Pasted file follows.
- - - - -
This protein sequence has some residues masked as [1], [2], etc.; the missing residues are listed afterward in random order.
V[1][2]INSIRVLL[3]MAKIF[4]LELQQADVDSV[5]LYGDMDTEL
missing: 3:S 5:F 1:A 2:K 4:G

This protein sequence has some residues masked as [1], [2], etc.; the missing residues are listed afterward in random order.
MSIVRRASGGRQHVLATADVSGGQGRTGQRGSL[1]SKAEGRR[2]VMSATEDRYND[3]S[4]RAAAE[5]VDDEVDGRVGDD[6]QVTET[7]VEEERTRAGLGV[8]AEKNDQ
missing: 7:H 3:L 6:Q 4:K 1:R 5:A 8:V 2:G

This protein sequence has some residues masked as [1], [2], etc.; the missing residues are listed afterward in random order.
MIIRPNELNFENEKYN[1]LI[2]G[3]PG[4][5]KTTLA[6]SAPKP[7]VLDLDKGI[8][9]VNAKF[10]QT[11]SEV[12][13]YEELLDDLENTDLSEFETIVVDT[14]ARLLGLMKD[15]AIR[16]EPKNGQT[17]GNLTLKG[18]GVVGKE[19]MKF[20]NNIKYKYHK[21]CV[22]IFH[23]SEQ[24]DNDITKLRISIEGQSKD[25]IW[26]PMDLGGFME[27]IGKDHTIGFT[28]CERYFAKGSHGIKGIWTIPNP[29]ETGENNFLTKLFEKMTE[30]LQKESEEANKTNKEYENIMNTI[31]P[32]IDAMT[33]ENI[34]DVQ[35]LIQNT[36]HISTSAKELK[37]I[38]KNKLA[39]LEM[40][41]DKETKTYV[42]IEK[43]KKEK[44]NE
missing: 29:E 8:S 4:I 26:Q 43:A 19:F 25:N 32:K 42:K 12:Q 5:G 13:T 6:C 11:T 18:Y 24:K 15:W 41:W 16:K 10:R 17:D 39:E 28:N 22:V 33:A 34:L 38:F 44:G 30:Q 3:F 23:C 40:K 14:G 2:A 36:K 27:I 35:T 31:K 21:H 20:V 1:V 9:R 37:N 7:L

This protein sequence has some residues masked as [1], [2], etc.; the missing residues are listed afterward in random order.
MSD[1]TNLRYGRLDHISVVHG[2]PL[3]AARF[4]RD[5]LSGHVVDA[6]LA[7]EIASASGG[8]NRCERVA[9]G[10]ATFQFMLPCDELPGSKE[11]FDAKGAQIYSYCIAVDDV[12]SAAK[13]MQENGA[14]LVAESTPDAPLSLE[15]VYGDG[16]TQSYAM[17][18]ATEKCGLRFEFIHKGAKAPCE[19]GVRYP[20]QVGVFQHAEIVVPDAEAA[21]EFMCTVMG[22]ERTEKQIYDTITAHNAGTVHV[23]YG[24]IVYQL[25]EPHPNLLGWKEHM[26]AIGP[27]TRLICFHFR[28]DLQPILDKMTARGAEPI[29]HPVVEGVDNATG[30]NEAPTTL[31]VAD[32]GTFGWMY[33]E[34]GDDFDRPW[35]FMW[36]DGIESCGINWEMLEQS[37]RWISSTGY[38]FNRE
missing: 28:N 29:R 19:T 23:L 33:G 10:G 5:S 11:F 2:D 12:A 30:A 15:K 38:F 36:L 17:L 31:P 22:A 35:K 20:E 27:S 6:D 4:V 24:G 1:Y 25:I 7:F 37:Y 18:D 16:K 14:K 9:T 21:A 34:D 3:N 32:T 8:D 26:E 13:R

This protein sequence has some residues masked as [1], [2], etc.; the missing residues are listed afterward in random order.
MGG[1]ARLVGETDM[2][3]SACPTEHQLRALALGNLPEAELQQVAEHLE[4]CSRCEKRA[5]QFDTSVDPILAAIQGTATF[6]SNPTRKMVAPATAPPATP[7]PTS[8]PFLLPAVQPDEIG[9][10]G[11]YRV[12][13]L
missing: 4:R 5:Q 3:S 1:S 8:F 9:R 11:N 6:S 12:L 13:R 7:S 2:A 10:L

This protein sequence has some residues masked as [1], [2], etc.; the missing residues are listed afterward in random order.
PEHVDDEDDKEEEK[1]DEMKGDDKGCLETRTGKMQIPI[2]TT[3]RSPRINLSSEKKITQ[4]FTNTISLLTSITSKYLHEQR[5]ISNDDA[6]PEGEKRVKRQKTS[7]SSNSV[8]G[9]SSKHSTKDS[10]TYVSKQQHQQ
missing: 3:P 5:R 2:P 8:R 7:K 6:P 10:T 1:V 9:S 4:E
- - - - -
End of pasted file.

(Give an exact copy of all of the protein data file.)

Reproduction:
This protein sequence has some residues masked as [1], [2], etc.; the missing residues are listed afterward in random order.
V[1][2]INSIRVLL[3]MAKIF[4]LELQQADVDSV[5]LYGDMDTEL
missing: 3:S 5:F 1:A 2:K 4:G

This protein sequence has some residues masked as [1], [2], etc.; the missing residues are listed afterward in random order.
MSIVRRASGGRQHVLATADVSGGQGRTGQRGSL[1]SKAEGRR[2]VMSATEDRYND[3]S[4]RAAAE[5]VDDEVDGRVGDD[6]QVTET[7]VEEERTRAGLGV[8]AEKNDQ
missing: 7:H 3:L 6:Q 4:K 1:R 5:A 8:V 2:G

This protein sequence has some residues masked as [1], [2], etc.; the missing residues are listed afterward in random order.
MIIRPNELNFENEKYN[1]LI[2]G[3]PG[4][5]KTTLA[6]SAPKP[7]VLDLDKGI[8][9]VNAKF[10]QT[11]SEV[12][13]YEELLDDLENTDLSEFETIVVDT[14]ARLLGLMKD[15]AIR[16]EPKNGQT[17]GNLTLKG[18]GVVGKE[19]MKF[20]NNIKYKYHK[21]CV[22]IFH[23]SEQ[24]DNDITKLRISIEGQSKD[25]IW[26]PMDLGGFME[27]IGKDHTIGFT[28]CERYFAKGSHGIKGIWTIPNP[29]ETGENNFLTKLFEKMTE[30]LQKESEEANKTNKEYENIMNTI[31]P[32]IDAMT[33]ENI[34]DVQ[35]LIQNT[36]HISTSAKELK[37]I[38]KNKLA[39]LEM[40][41]DKETKTYV[42]IEK[43]KKEK[44]NE
missing: 29:E 8:S 4:I 26:Q 43:A 19:F 25:N 32:K 42:K 12:Q 5:G 13:T 6:C 11:T 18:Y 24:K 15:W 41:W 16:K 10:R 17:D 39:E 28:N 22:V 33:A 34:L 38:F 44:G 30:Q 3:F 23:C 40:K 14:G 2:A 36:K 27:I 35:T 31:K 21:H 20:V 1:V 9:R 37:N 7:L

This protein sequence has some residues masked as [1], [2], etc.; the missing residues are listed afterward in random order.
MSD[1]TNLRYGRLDHISVVHG[2]PL[3]AARF[4]RD[5]LSGHVVDA[6]LA[7]EIASASGG[8]NRCERVA[9]G[10]ATFQFMLPCDELPGSKE[11]FDAKGAQIYSYCIAVDDV[12]SAAK[13]MQENGA[14]LVAESTPDAPLSLE[15]VYGDG[16]TQSYAM[17][18]ATEKCGLRFEFIHKGAKAPCE[19]GVRYP[20]QVGVFQHAEIVVPDAEAA[21]EFMCTVMG[22]ERTEKQIYDTITAHNAGTVHV[23]YG[24]IVYQL[25]EPHPNLLGWKEHM[26]AIGP[27]TRLICFHFR[28]DLQPILDKMTARGAEPI[29]HPVVEGVDNATG[30]NEAPTTL[31]VAD[32]GTFGWMY[33]E[34]GDDFDRPW[35]FMW[36]DGIESCGINWEMLEQS[37]RWISSTGY[38]FNRE
missing: 28:N 29:R 19:T 23:L 33:G 10:G 5:S 11:F 2:D 12:A 30:A 15:K 38:F 36:L 17:L 31:P 22:A 35:K 20:E 27:S 6:D 4:V 24:G 1:Y 25:I 7:F 37:Y 18:D 16:K 14:K 9:T 21:A 34:D 3:N 32:T 8:D 26:E 13:R

This protein sequence has some residues masked as [1], [2], etc.; the missing residues are listed afterward in random order.
MGG[1]ARLVGETDM[2][3]SACPTEHQLRALALGNLPEAELQQVAEHLE[4]CSRCEKRA[5]QFDTSVDPILAAIQGTATF[6]SNPTRKMVAPATAPPATP[7]PTS[8]PFLLPAVQPDEIG[9][10]G[11]YRV[12][13]L
missing: 4:R 5:Q 3:S 1:S 8:F 9:R 11:N 6:S 12:L 13:R 7:S 2:A 10:L

This protein sequence has some residues masked as [1], [2], etc.; the missing residues are listed afterward in random order.
PEHVDDEDDKEEEK[1]DEMKGDDKGCLETRTGKMQIPI[2]TT[3]RSPRINLSSEKKITQ[4]FTNTISLLTSITSKYLHEQR[5]ISNDDA[6]PEGEKRVKRQKTS[7]SSNSV[8]G[9]SSKHSTKDS[10]TYVSKQQHQQ
missing: 3:P 5:R 2:P 8:R 7:K 6:P 10:T 1:V 9:S 4:E